Broken Hearts and Classic Consoles
Whenever I flip the hard plastic switch of my Sega Genesis, I know that I’m taking a gamble. It’s not that I’m afraid it’s going to break or that I’m going to get some kind of science fiction-like electric shock that arcs out and zaps me. It’s a gamble because the game I have selected will work, or it won’t work.
There isn’t anything wrong with the cartridges. I’ve checked them all out on a Nomad and they worked fine. I fear that my console just doesn’t make good connections to the chips. So it was for a long time that I played my Genesis sparsely to relive the glory years of my gaming days; true enough, games were simple, extremely difficult, and incredibly addictive. They were, essentially, arcade games that you could play at home, and there was something attractive about that.
Well, I finally decided that I needed to have a third-party console that could play the games reliably. AtGames, a Chinese company I had not previously known, released one recently. Boasting 80 built-in games and a plug-and-play setup, the AtGames Sega Genesis Classic Game Console is a poor imitation of the classic majesty of the original console.
This, however, does not diminish the actual quality of the system. It comes with two wireless controllers that connect via infrared, and has two ports that are compatible with the original controllers if you have them. What really attracted me to the system was that it could also play the original cartridges as well as the emulated built-in games.
There are some drawbacks, however. The wireless controllers, by their nature as infrared-based electronics, have an extremely limit range. The biggest problem with the controllers is that you have to have them pointed directly at the console for them to work. If you’re not really antsy and can stay still for long stretches of time, this shouldn’t pose much of a problem. The lack of cord makes them a reasonable alternative to the original controllers.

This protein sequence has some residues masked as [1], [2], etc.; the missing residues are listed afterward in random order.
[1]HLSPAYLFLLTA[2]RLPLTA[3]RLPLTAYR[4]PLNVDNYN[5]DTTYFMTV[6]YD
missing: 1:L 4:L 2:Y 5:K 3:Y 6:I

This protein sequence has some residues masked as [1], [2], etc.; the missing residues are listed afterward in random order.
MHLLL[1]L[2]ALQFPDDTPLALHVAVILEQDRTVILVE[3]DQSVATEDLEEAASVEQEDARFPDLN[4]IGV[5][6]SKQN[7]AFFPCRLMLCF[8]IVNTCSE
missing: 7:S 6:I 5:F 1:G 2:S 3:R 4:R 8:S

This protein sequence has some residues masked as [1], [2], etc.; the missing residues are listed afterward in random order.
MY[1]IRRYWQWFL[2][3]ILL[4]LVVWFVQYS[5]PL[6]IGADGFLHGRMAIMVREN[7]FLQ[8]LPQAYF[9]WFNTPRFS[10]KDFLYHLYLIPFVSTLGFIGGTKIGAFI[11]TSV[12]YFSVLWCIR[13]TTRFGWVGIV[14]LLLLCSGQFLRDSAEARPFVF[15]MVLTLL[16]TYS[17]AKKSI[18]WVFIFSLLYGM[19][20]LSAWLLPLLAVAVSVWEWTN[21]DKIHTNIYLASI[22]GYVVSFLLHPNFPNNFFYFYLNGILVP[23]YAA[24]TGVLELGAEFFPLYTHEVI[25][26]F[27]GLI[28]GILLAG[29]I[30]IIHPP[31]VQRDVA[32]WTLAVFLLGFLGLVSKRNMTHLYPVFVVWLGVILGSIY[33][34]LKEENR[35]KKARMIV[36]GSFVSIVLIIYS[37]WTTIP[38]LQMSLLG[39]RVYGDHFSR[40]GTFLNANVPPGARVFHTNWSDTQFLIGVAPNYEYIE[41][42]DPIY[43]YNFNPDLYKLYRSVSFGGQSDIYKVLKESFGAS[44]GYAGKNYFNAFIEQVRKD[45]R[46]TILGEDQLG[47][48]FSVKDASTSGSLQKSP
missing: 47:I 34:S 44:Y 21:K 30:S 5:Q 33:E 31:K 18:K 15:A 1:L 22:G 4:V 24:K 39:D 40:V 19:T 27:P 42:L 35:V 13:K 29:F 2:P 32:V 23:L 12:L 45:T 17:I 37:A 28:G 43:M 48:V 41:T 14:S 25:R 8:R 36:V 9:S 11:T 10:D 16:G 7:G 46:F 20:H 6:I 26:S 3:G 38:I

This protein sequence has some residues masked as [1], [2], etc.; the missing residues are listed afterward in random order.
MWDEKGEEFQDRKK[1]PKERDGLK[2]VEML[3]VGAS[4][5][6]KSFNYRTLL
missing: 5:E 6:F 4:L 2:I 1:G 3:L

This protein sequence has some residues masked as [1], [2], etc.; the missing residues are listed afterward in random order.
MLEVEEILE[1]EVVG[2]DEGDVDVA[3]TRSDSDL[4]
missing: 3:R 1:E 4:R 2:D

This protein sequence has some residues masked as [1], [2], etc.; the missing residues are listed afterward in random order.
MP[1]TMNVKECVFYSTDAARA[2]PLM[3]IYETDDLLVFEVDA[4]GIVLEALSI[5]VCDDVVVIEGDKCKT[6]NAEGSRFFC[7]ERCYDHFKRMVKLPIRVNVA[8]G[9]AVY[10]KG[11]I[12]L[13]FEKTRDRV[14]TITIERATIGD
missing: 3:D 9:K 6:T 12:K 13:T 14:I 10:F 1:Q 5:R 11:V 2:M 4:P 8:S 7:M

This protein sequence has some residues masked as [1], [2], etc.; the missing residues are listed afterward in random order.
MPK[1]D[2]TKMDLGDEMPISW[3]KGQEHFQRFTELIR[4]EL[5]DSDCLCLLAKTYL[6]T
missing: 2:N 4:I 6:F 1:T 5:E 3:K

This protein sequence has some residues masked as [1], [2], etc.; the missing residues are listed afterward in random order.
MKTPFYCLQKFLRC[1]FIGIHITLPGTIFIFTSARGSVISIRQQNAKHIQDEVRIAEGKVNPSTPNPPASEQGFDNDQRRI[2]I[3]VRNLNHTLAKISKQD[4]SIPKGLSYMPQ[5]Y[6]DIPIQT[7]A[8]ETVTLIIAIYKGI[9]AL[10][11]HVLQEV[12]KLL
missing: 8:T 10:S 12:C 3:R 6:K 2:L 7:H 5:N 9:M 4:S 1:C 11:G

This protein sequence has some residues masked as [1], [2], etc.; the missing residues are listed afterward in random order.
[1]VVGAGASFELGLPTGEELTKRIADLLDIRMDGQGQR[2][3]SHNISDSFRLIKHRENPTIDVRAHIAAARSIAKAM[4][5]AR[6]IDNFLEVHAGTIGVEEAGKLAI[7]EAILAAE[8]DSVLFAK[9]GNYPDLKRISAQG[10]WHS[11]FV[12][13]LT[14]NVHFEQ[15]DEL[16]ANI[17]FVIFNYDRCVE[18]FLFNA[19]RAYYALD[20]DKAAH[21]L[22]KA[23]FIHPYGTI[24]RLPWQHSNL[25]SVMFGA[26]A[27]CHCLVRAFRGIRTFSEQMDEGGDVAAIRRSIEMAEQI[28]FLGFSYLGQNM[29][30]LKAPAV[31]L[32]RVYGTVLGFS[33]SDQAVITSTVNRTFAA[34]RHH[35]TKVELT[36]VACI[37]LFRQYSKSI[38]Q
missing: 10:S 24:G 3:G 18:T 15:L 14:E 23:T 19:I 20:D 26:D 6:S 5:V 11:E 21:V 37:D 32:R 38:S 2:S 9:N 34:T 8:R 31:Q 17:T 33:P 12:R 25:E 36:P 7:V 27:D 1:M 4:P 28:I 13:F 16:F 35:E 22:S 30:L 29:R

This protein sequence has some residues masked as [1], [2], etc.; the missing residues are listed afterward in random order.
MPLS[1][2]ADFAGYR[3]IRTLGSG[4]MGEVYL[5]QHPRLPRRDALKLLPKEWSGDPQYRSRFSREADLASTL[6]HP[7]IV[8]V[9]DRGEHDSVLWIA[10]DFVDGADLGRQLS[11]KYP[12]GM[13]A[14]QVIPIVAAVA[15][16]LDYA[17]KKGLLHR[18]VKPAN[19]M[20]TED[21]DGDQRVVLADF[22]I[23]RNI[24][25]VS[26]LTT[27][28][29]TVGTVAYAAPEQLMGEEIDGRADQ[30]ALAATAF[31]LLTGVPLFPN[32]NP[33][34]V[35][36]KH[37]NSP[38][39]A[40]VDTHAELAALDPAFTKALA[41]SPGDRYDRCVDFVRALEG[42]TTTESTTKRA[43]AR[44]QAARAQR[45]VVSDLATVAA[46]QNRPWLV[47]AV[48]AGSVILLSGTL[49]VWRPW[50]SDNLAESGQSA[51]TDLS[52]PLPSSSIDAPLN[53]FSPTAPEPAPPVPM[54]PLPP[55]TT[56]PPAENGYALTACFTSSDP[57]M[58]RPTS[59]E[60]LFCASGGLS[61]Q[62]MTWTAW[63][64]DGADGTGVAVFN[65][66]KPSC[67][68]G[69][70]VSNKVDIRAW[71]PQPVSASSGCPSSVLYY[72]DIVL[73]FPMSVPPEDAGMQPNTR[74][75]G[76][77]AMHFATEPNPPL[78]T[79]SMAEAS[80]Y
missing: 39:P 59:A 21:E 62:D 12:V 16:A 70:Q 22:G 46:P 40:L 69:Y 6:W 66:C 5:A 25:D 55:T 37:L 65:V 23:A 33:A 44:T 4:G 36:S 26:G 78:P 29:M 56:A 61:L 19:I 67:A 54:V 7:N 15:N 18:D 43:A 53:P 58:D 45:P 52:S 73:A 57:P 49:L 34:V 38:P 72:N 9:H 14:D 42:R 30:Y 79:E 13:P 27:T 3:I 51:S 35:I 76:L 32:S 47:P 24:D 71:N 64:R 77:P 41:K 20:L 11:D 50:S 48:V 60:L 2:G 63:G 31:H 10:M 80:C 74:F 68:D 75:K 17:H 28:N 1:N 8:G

I’d also like to nitpick the claim of 80 built-in games. It’s true that it comes loaded with 40 original Sega Genesis games, including perennial favorite Sonic the Hedgehog (and personal favorite Sonic Spinball). I was surprised when it included other favorites such as Vectorman and Kid Chameleon. The other 40 games are, however, in house creations of low quality. A few of them are fun and kind of tricky, but they’re nothing special. I think that memory could have been better used holding a few other Genesis games, like Battletoads, for instance (I lost that cartridge a long time ago and haven’t been able to find one at a reasonable price since). Related to that is the fact that there are some minor sound issues with Sonic the Hedgehog and a few other games that distort some of the sound effects and play the music off-key, but that’s minor.
Other than those two quibbles, the console is a fairly remarkable update. I won’t ever get rid of my original console, but it I want to serious Sonic marathon without the worry of the game freezing if I think bad thoughts at it, the AtGames console is a decent alternative. If you’re into classic gaming and don’t have a good console, it’s a good way to go for the money you spend.